2 years after BP spill, disaster not over

2012-04-20 22:05

kalahari.com

  • Renewable Energy
    New, thoroughly updated fourth edition of the authoritative field guide to the entire Renewable... Now R1,350.00
    buy now

New Orleans - Two years after the worst maritime oil spill in history, fishermen, scientists, and environmentalists up and down the US Gulf Coast warn that the disaster may be far from over.

Dead dolphins keep washing up on shore in unprecedented numbers.

Oil-coated coral reefs are dying in the deepwater.

Eyeless shrimp and crabs with holes in their shells are showing up in relatively empty fishing nets while killifish, a minnow-like fish at the base of the food chain, show signs of chemical poisoning.

And critics say offshore drilling safety and oversight remains woefully lacking.

"Politics continues to triumph over common sense. It's outrageous that so little progress has been made to make offshore drilling safer," said Jacqueline Savitz, senior campaign director at the environmental group Oceana.

"It's not a matter of whether there will be another oil spill, but when."

The 20 April 2010 explosion on the BP-leased Deepwater Horizon drilling rig killed 11 workers, blackened beaches in five US states and devastated the Gulf Coast's tourism and fishing industries.

It took 87 days to cap BP's runaway well 1 500m below the surface that spewed about 4.9 million barrels of oil into the Gulf of Mexico.

In an attempt to keep the crude from Louisiana's fragile coastal wetlands, BP sprayed chemical dispersants directly into the underwater gusher and onto the massive slick.

The dispersants - along with favorable winds and currents, oil-eating bacteria in the Gulf's warm waters, the sheer distance of the well from the coast and a fleet of cleanup crews - kept most of the oil out of the marshes and limited, to an extent, the immediate environmental impact.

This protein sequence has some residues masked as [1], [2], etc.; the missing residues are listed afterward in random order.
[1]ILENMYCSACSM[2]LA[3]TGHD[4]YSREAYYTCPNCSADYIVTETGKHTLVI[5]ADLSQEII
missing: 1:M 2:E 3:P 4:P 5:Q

Critics say however the dispersants made it harder to remove the oil from the ecosystem and created a dangerous chemical soup that was sent deeper into the food chain.

Too soon

"The oil is still subsurface in the Gulf," said Wilma Subra, a respected chemist and activist who has been testing seafood and sediment samples collected across the Gulf Coast.

"The oil is still present in the wetlands and estuaries and on the beaches. People are continuing to get exposed."

Despite BP's public assertions that the Gulf is on the mend, Subra and other scientists insist it is far too soon to determine what the long-term environmental impacts will be.

"There are potential new impacts that we haven't even seen yet, but just based on the impacts we have seen it's going to be a long time before recovery sets in," Subra said, adding that the effects of the spill could continue for "generations".

BP has vowed to make residents of the Gulf "whole" and reimburse them for any "legitimate" economic damages.

On Wednesday, it finalised a $7.8bn settlement deal to settle thousands of claims from fishermen and others and has already paid out $6.3bn to people and businesses who chose to sidestep the court process.

It has also pledged $1bn to early restoration projects and will likely be required to spend more once a lengthy environmental impact study is concluded.

"From the beginning, BP stepped up to meet our obligations to the communities in the Gulf Coast region, and we've worked hard to deliver on that commitment for nearly two years," BP chief Bob Dudley said in a statement.

"The proposed settlement represents significant progress toward resolving issues from the Deepwater Horizon accident and contributing further to economic and environmental restoration efforts along the Gulf Coast."

Suffering

Theresa Dardar is among those who lives have been changed by the drilling disaster.

She lives in Bayou Pointe-au-Chien, a Native American fishing community on Louisiana's Gulf Coast her family has called home for 300 years.

Dardar and her neighbours have watched their coastal lands get slowly swallowed by the sea after canals built by the oil companies brought salt water into freshwater marshes.

Now she fears that her family's livelihood could disappear.

"How are you going to make us whole if we lose our fishing industry?" she asked of BP. "I don't think they can answer me," Dardar told AFP.